The benefits of yoga for health are well known. In addition to physical nature, such as reducing chronic pain or allowing you to sleep better, regular yoga practice can also improve mood and reduce stress. A group of researchers said in a report published in the Medical Hypotheses magazine, to have found a link between yoga and stress. This has to do, apparently, with the influence of yoga on the brain. “Yoga movements reduce stress and correct imbalances in the nervous system,” said lead researcher Dr.
Chris Streeter, a professor of psychiatry at Boston Medical University. The postures act on the physical body, and the breathing and meditation practices contribute to control and calm the mind. The first step is to learn to discern more clearly between tension and relaxation.
Stress affects our whole being, but we cannot live without it because it is part of human existence. The difference is in keeping it at a manageable and positive level. Yoga can help us to control our stress on a stable and useful level through the postures or asanas that act on the physical body, and the breathing and meditation practices, which contribute to control and calm the mind.
When stress exceeds normal levels it can weaken the immune system and as a consequence, the body becomes more vulnerable to infections. This contributes to the development of health disorders such as hypertension, gastric ulcers, digestive problems and heart disease, among many others.
The causes of stress can affect the body at a physical or psychological level. Among the physical stressors are injuries, very strong exercises and extreme situations of temperature or lack of sleep. Psychological and emotional states such as anxiety, the pain of a loss or not knowing how to act in the situations that we live, also cause a stress situation. In reality, it is natural for people to experience some stress in their lives and even this usually increases their level of performance. The problem arises when stress exceeds the level of tolerance of a person and it is there when it begins to reduce their performance.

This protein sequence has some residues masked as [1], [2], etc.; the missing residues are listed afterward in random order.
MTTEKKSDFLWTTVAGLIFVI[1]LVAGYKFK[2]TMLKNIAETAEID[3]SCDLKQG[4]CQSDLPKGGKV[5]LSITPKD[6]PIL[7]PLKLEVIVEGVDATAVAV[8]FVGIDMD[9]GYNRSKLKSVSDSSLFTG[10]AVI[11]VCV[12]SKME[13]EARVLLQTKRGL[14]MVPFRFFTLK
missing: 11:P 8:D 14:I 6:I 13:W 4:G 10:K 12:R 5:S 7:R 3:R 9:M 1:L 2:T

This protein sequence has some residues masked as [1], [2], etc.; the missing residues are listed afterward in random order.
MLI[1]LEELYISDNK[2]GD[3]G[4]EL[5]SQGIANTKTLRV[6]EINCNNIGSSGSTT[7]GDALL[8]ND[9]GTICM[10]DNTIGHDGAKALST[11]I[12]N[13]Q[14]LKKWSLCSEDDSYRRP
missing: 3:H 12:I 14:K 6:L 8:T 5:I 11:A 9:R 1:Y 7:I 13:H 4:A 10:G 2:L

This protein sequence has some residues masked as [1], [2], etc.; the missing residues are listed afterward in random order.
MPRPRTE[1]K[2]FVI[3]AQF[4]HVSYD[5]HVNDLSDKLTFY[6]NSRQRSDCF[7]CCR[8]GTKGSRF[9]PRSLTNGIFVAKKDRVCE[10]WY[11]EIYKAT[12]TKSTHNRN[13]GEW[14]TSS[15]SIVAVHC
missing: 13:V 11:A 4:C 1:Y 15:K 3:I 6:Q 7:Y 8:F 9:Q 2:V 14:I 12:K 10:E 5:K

It often happens that the person adapts over time to the gradual change of body and mind, without being aware of the increasing burden of physical and mental tension. Faced with this situation, yoga has an enormous therapeutic value, given that the regular practice of this discipline allows the individual to discern more clearly between tension and relaxation. Knowing how to recognize the difference between these two states is the first step to acquire the ability to introduce changes in our lifestyle in order to reduce the influence of stressors.
Signs that indicate an increase in stress can be physical or mental. Nervous tics such as biting the nails, opening and closing the pen or tapping the foot indicate an inner state of restlessness, while health disorders are often associated with long-term stress.
Generally, overstressed people resort to various mechanisms to try to relieve their stress and often fall into a spiral of addiction through, for example, the cigarette or the pills. Eating disorders such as anorexia and bulimia can also arise as failed attempts to resolve any situation that is unbearable.
To reduce your stress and become young you should follow anti-aging workouts routines to achieve these goals. For this follow the below tips:
- Kapalabhati Pranayam clarifies the mind and promotes concentration and inner calm.
- BAL asana works by changing your focus towards the sound of your breathing and also reduces back and neck pains through stretching.
- Uttanasana is a modified version of it, where you can bend your knees, touch the ground and bring your head as close as possible to the knees.
- Vipariti Karani is a simplified version of the headstand. Sit on the pillow from side to wall; slowly lie with your legs on the wall so that the entire lower body is pressed against it. And that the pillow is located between the hips and lower back. Now try to relax the body and breathe slowly, counting each breath you take.
Yoga offers you tools to reduce your stress by acquiring self-discipline and developing a new philosophical vision of life.